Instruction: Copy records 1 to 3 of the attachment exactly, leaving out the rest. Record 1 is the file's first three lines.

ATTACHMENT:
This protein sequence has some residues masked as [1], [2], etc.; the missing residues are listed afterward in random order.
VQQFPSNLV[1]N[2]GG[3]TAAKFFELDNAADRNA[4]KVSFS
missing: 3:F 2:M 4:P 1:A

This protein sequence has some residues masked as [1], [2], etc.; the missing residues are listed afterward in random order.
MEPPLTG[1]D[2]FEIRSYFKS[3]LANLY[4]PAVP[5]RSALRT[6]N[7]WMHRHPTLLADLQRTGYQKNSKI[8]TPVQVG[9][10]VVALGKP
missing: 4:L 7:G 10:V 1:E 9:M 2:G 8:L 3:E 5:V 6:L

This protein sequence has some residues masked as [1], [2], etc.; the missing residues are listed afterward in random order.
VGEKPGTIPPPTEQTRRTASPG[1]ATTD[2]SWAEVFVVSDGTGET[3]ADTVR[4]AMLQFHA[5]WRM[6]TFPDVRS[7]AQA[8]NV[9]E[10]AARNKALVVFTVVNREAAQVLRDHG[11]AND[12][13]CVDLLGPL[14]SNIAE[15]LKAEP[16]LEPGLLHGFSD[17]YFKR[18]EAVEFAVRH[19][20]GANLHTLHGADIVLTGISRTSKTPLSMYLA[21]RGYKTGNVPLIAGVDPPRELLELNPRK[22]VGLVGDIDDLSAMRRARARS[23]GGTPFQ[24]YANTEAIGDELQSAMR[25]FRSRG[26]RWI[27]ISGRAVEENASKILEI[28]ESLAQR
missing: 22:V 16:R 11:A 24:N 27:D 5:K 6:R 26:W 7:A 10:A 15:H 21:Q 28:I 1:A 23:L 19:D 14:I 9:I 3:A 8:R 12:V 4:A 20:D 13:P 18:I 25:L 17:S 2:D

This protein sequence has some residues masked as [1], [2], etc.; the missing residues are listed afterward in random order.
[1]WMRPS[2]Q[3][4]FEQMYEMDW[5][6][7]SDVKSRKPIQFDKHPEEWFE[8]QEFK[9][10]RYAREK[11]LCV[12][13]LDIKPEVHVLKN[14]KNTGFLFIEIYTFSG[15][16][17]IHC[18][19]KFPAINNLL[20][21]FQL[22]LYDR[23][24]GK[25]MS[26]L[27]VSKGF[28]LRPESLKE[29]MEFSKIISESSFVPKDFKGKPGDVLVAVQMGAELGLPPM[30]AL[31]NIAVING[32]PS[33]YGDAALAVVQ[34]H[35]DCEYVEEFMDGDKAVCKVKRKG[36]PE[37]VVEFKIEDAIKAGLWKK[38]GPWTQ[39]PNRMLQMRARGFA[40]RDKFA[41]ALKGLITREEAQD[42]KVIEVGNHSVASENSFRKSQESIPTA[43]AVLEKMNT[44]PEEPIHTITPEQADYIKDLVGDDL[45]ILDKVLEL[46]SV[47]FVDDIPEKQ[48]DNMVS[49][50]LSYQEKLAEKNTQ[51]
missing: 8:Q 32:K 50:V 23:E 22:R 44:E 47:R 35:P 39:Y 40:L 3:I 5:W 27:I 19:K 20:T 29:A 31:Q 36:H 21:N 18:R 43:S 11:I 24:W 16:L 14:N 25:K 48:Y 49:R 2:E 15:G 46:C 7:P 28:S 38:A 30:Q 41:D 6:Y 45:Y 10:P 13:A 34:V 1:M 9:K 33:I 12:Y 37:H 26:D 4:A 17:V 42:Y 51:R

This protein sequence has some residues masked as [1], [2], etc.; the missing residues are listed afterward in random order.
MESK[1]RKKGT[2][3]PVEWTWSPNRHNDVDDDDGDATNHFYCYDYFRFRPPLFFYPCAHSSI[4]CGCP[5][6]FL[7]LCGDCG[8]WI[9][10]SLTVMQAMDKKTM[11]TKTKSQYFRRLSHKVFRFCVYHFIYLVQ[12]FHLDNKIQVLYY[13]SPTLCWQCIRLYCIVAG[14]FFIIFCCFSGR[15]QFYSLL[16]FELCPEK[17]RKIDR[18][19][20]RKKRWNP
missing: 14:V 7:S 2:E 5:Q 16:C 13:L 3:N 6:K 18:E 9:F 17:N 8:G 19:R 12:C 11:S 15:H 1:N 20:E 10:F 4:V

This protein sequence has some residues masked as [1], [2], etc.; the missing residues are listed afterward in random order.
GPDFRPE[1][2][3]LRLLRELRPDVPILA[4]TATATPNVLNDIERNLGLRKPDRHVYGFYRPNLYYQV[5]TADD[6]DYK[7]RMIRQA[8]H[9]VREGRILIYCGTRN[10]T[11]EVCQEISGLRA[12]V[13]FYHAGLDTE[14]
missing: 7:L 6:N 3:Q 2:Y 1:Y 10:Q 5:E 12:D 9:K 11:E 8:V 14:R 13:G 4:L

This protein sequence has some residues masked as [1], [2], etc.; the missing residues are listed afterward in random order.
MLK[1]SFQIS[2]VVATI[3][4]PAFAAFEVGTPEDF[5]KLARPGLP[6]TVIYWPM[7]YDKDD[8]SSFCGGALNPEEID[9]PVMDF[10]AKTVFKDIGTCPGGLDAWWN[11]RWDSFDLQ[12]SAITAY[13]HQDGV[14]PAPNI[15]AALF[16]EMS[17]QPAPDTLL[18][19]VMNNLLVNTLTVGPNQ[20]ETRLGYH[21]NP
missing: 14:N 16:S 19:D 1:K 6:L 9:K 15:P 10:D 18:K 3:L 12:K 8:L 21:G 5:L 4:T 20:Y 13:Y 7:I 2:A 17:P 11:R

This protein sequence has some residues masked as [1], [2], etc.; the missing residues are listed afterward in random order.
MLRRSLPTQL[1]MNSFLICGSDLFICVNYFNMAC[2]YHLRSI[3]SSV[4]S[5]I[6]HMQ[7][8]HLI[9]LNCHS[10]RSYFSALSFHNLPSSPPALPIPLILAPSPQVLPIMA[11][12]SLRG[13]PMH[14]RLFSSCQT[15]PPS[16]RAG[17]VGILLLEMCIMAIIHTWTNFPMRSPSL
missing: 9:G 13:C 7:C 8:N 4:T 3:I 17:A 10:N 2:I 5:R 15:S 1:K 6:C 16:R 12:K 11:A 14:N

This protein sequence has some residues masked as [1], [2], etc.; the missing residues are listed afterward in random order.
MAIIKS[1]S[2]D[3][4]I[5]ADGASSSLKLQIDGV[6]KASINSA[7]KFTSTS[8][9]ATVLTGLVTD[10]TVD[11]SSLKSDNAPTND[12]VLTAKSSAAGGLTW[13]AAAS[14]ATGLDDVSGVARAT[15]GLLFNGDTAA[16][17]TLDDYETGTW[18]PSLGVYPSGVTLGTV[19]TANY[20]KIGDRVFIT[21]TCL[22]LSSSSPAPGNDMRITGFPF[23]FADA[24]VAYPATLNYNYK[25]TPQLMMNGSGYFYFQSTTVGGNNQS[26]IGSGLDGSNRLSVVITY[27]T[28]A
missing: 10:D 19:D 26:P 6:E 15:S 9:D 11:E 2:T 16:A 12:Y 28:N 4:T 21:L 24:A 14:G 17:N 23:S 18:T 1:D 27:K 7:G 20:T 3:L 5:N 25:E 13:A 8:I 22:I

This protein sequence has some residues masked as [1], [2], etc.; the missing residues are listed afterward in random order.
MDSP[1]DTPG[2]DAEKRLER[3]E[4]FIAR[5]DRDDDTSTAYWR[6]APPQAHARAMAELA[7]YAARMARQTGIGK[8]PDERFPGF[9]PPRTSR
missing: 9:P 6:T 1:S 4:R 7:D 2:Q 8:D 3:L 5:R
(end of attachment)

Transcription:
This protein sequence has some residues masked as [1], [2], etc.; the missing residues are listed afterward in random order.
VQQFPSNLV[1]N[2]GG[3]TAAKFFELDNAADRNA[4]KVSFS
missing: 3:F 2:M 4:P 1:A

This protein sequence has some residues masked as [1], [2], etc.; the missing residues are listed afterward in random order.
MEPPLTG[1]D[2]FEIRSYFKS[3]LANLY[4]PAVP[5]RSALRT[6]N[7]WMHRHPTLLADLQRTGYQKNSKI[8]TPVQVG[9][10]VVALGKP
missing: 4:L 7:G 10:V 1:E 9:M 2:G 8:L 3:E 5:V 6:L

This protein sequence has some residues masked as [1], [2], etc.; the missing residues are listed afterward in random order.
VGEKPGTIPPPTEQTRRTASPG[1]ATTD[2]SWAEVFVVSDGTGET[3]ADTVR[4]AMLQFHA[5]WRM[6]TFPDVRS[7]AQA[8]NV[9]E[10]AARNKALVVFTVVNREAAQVLRDHG[11]AND[12][13]CVDLLGPL[14]SNIAE[15]LKAEP[16]LEPGLLHGFSD[17]YFKR[18]EAVEFAVRH[19][20]GANLHTLHGADIVLTGISRTSKTPLSMYLA[21]RGYKTGNVPLIAGVDPPRELLELNPRK[22]VGLVGDIDDLSAMRRARARS[23]GGTPFQ[24]YANTEAIGDELQSAMR[25]FRSRG[26]RWI[27]ISGRAVEENASKILEI[28]ESLAQR
missing: 22:V 16:R 11:A 24:N 27:D 5:K 6:R 26:W 7:A 10:A 15:H 21:Q 28:I 1:A 23:L 19:D 14:I 9:I 3:A 8:R 12:V 4:A 20:D 13:P 18:I 25:L 17:S 2:D